In an email to its registered users, Friendster let the world know that in an attempt to forge a new identity, it’s soon to undergo an extensive revamping. Many are saying it’s more than a little too late. Perhaps, in tacit agreement, if the rumors are to be believed, that’s why Friendster may decide to shed its coat of many profiles and emerge from its reinvention as a “casual gaming destination,” in the words of CNNMoney.com’s Julianne Pepitone. Friendster itself has yet to give out specific details about the coming changes.
The same email alerting users to the changes underway also let them know that most of the data on the site will be deleted. In an apparent attempt at serviceableness, Friendster is pointing the way to a data transfer app for those wanting to safekeep a few — or all — Friendster mementos.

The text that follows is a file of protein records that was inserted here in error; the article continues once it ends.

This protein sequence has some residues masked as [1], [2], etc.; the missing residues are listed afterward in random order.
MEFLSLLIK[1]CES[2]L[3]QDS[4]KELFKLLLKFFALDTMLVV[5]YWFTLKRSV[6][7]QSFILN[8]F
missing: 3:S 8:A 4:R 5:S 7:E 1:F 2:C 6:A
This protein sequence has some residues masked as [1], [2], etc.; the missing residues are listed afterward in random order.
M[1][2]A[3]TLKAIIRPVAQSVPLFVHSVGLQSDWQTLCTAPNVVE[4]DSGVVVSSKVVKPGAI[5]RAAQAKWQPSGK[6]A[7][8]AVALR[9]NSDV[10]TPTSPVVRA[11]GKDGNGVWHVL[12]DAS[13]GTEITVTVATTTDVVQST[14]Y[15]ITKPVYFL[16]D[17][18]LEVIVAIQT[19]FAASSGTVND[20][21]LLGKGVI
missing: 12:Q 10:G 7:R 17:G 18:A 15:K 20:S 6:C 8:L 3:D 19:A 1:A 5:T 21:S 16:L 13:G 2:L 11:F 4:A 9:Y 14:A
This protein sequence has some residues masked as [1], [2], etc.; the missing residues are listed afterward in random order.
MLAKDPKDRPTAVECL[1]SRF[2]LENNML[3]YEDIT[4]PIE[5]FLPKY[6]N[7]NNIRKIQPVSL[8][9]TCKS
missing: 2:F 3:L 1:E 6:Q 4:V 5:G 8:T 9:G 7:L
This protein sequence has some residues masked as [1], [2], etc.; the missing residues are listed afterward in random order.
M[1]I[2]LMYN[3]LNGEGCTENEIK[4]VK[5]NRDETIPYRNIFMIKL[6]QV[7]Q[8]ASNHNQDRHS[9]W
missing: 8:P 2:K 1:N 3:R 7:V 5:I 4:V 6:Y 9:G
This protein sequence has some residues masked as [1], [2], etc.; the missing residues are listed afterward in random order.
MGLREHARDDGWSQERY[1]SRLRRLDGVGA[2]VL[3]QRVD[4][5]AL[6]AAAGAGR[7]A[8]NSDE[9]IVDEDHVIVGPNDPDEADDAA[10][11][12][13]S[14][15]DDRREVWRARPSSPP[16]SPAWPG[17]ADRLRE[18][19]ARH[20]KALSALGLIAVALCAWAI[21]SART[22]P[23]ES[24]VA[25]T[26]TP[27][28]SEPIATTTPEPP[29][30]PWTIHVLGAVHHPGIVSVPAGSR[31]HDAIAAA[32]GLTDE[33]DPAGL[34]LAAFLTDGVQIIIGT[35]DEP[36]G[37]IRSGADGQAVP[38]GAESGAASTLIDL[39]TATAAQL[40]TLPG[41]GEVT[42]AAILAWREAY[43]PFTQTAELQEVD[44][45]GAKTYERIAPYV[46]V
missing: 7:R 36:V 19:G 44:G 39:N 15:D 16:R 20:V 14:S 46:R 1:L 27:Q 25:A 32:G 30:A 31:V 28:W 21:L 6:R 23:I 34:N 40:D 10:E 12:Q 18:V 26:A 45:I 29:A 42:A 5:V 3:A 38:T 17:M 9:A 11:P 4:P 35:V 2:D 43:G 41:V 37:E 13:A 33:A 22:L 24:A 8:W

Right now, Friendster is owned by MOL Global, an internet company based in Malaysia. It’s believed that MOL Global paid $26 million in 2009 for the site. In any case (and for a different sum), MOL Global sold to Facebook the intellectual-property rights to Friendster “inventions like connecting users within social networks, linking relationship information with outside databases, and compelling users to upload and share their own content.” That means the patent portfolio was handed over. Some believe Friendster’s road to ruins was paved through its inattention to active and constant information-sharing tools, like newsfeeds, à la Facebook.
Get your Friendster information saved by May 31. Only your list of friends and a limited profile will remain.